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Draymond Green and Rudy Gobert perfectly encapsulated Wednesday’s game

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The Jazz torched the Warriors. Not surprisingly.

Golden State Warriors v Utah Jazz Photo by Gene Sweeney Jr./Getty Images

I don’t know how many Golden State Warriors fans spent their Wednesday night watching their team get demolished by the Utah Jazz. I don’t have access to those numbers, but I’m guessing the number was pretty little.

Even if fans wanted to spend their Wednesday watching basketball - a mid-week strategy I highly endorse, preferably accompanied with a beer - the Warriors offered very little compared to the main attraction of the night: Zion Williamson.

In case you missed it, feast your eyes on the most exciting five minutes of the NBA season thus far:

Yeeeeeeesh.

Look, all due respect to D’Angelo Russell for his one-man act of trying to make the Warriors look like an NBA team while they got stomped by a playoff-bound squad. Russell’s 26 points were fun and flashy.

But that’s about all you can say about this Warriors squad on a night where there were far more appealing options across the broadcast board.

Utah looked the part of a formidable playoff team in winning easily, 129-96. Part of that is because they were facing Golden State, but part of that is because it’s exactly what the Jazz are.

By now, Warriors fans are well used to seeing that stark contrast in talent and execution. It appears every time Golden State matches up with a quality team. Not having Steph Curry and Klay Thompson will do that to you.

Still, this contest managed to stand out, if for no other reason than the disparity between what Draymond Green and Rudy Gobert brought to the table.

Gobert and Green, while having massively different skillsets and body types, are similar players. They’re two of the best defenders of this era, and have combined to win the last three Defensive Player of the Year awards. They contribute on offense, and in the box score, but not always in the traditional ways. They do the little thing that make coaches squeal with delight. They’re often criminally underrated.

On Wednesday, they were not similar players. Gobert torched the Warriors interior, racking up 22 points on 10-13 shooting, plus 15 rebounds, 2 assists, 3 blocks, and 1 steal. Green found himself on the other end of the box score spectrum, with 5 points, 4 rebounds, 2 assists, and 1 steal. Gobert’s defense was dominant; Green’s was lackluster.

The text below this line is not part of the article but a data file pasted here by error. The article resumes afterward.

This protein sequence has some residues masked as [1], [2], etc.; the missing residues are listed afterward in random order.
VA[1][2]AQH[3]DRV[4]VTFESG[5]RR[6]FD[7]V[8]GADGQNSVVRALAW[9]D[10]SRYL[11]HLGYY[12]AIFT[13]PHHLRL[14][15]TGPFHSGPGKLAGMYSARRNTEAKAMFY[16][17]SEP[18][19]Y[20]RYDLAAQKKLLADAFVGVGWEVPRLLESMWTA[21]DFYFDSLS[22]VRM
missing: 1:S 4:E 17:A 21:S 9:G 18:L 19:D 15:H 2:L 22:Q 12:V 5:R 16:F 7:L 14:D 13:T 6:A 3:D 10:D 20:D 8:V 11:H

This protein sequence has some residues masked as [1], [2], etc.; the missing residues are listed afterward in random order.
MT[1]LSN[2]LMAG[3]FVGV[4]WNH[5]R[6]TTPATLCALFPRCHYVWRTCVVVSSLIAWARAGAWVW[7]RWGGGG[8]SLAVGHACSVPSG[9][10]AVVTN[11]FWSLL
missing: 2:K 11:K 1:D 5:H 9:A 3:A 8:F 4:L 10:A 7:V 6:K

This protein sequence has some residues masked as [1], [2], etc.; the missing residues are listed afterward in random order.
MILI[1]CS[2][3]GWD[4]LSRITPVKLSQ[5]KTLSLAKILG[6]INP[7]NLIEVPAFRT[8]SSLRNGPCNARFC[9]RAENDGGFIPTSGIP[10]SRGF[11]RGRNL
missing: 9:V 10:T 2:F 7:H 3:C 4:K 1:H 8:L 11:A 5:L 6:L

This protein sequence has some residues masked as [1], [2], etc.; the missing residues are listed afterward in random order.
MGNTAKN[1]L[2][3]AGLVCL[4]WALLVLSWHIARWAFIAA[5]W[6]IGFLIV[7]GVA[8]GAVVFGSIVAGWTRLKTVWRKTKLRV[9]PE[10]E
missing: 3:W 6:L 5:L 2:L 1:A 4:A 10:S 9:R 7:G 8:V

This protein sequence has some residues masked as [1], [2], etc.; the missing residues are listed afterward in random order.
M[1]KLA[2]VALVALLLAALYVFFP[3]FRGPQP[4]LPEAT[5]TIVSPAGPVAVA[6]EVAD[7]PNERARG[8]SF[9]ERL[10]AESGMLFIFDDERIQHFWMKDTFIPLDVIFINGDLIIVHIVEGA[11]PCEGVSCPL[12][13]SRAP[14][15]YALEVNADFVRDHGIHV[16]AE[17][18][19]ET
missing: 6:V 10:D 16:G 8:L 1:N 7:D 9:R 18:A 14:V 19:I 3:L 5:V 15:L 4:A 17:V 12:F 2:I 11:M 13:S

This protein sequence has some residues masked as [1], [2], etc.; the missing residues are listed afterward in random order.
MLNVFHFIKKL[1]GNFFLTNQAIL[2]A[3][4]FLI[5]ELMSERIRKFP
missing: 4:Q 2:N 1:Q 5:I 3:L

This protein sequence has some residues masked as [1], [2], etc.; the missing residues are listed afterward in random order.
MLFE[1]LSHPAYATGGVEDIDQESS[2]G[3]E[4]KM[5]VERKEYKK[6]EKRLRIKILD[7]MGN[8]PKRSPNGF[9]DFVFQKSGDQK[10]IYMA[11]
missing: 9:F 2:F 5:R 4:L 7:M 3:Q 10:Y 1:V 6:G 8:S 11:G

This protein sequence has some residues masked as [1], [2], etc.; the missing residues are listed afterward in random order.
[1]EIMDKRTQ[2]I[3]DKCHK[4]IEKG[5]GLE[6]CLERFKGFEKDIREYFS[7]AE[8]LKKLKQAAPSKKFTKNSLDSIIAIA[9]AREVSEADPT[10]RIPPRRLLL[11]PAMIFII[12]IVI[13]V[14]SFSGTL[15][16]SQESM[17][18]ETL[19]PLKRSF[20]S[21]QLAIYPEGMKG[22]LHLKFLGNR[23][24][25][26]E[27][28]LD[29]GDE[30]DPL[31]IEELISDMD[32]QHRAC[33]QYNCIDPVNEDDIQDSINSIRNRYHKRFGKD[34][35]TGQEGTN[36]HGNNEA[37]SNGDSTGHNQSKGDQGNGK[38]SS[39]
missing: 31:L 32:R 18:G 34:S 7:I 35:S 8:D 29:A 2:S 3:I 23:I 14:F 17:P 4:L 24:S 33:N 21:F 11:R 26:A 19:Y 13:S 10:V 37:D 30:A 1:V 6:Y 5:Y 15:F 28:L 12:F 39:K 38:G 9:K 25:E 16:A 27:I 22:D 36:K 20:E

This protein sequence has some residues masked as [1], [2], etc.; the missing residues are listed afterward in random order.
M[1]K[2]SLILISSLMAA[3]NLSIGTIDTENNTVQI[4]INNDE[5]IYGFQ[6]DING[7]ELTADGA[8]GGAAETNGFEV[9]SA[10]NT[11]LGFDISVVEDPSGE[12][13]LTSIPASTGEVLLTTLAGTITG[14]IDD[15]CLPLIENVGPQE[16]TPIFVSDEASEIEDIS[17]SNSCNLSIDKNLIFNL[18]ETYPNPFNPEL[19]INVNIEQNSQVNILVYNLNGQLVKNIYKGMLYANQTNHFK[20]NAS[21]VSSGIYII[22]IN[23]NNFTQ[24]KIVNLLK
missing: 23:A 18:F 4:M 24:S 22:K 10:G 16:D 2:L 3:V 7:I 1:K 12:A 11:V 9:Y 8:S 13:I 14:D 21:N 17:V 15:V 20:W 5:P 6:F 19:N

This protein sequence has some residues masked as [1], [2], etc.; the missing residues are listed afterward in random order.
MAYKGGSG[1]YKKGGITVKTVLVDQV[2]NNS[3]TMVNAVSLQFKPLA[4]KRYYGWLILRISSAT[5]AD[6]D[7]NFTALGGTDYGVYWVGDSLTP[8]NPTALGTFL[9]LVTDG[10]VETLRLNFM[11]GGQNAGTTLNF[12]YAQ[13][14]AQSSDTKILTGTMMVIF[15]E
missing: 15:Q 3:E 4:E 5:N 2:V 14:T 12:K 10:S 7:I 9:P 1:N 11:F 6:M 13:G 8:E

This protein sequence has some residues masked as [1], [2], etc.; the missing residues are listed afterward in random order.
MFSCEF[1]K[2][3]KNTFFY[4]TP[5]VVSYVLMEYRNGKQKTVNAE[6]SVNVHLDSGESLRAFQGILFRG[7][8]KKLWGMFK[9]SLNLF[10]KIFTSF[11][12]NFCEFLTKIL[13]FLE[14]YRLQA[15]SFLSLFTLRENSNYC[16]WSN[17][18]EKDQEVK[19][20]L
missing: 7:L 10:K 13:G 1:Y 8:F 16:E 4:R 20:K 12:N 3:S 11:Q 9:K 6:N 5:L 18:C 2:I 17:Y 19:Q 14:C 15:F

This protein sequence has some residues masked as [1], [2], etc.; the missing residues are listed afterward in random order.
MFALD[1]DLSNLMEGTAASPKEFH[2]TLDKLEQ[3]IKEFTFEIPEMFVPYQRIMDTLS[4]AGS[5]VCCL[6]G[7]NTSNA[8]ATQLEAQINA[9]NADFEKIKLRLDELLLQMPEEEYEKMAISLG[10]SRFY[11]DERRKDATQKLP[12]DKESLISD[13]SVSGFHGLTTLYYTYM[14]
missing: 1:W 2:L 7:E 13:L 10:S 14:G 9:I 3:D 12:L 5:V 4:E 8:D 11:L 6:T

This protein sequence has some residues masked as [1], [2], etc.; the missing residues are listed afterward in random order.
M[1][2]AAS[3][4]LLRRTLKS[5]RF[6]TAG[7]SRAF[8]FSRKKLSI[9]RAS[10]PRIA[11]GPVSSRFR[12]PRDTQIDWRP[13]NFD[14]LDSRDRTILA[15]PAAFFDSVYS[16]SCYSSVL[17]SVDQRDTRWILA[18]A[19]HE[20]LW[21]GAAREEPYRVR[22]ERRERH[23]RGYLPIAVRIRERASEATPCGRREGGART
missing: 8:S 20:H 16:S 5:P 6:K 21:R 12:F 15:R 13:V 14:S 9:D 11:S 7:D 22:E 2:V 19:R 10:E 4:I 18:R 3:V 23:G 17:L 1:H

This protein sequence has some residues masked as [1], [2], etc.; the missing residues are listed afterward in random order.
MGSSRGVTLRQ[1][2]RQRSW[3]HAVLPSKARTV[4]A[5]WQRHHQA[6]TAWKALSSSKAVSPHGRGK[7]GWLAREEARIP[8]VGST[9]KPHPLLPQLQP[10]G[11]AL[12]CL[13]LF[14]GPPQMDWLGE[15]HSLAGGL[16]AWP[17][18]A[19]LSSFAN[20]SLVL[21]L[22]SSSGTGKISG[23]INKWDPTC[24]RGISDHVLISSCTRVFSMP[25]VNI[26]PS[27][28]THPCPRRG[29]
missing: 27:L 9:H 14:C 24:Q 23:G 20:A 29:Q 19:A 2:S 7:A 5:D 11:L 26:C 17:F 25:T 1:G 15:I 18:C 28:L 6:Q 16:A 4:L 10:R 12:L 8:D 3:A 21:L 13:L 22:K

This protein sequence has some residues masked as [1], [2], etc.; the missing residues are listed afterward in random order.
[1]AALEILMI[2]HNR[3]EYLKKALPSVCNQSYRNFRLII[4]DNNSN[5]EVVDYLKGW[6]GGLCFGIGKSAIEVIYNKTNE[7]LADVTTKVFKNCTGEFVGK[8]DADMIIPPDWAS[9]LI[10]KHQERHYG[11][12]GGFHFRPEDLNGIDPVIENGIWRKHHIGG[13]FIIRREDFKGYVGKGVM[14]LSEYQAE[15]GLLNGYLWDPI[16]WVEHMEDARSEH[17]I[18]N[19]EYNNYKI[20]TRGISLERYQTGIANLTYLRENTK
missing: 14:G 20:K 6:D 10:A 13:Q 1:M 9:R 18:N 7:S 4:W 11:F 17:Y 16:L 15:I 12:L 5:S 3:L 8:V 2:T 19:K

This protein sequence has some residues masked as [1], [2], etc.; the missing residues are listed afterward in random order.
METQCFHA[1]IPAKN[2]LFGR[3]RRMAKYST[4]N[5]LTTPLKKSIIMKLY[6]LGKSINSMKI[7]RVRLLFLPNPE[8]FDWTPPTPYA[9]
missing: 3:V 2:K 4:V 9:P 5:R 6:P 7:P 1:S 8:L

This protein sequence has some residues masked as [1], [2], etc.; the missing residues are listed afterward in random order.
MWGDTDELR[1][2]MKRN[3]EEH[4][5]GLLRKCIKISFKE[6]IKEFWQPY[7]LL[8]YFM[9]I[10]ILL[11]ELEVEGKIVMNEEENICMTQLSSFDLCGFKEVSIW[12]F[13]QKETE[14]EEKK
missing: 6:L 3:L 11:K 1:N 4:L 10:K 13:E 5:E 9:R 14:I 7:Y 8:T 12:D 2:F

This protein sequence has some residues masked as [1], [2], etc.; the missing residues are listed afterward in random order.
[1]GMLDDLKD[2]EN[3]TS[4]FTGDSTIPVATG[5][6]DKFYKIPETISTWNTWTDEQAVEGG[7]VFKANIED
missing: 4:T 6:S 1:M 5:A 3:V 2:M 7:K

And yet, if you’ve been watching either player this year - or even just monitoring their stat lines - you’ll know that those numbers and performances were par for the course. Gobert has looked every bit the part of an All-NBA center, while Green has looked like someone who, upon watching his two career-long All-Star teammates get injured, decided to take the year off.

I’ll have more on Green in the coming days, examining what has been undoubtedly a disappointing and frustrating season for him. But for this game, that wasn’t the point; it was the contrast between what he’s currently putting on the floor, and what Gobert is.

Some of their success/struggle is a product of their team’s performance - the Jazz are 31-13, and the Warriors 10-36. Yet the bulk of their success/struggle is what is driving that performance.

But for better (for the Jazz) and for worse (for the Warriors), Gobert and Green’s performances were emblematic of their respective teams, both on Wednesday night, and on the season.

Utah is flying high, locking down opposing offenses, scoring with great efficiency, and doing the little things; Golden State is firing on only a cylinder or two, neither scoring nor defending with any proficiency, and disinterested in doing the little things.

So it goes.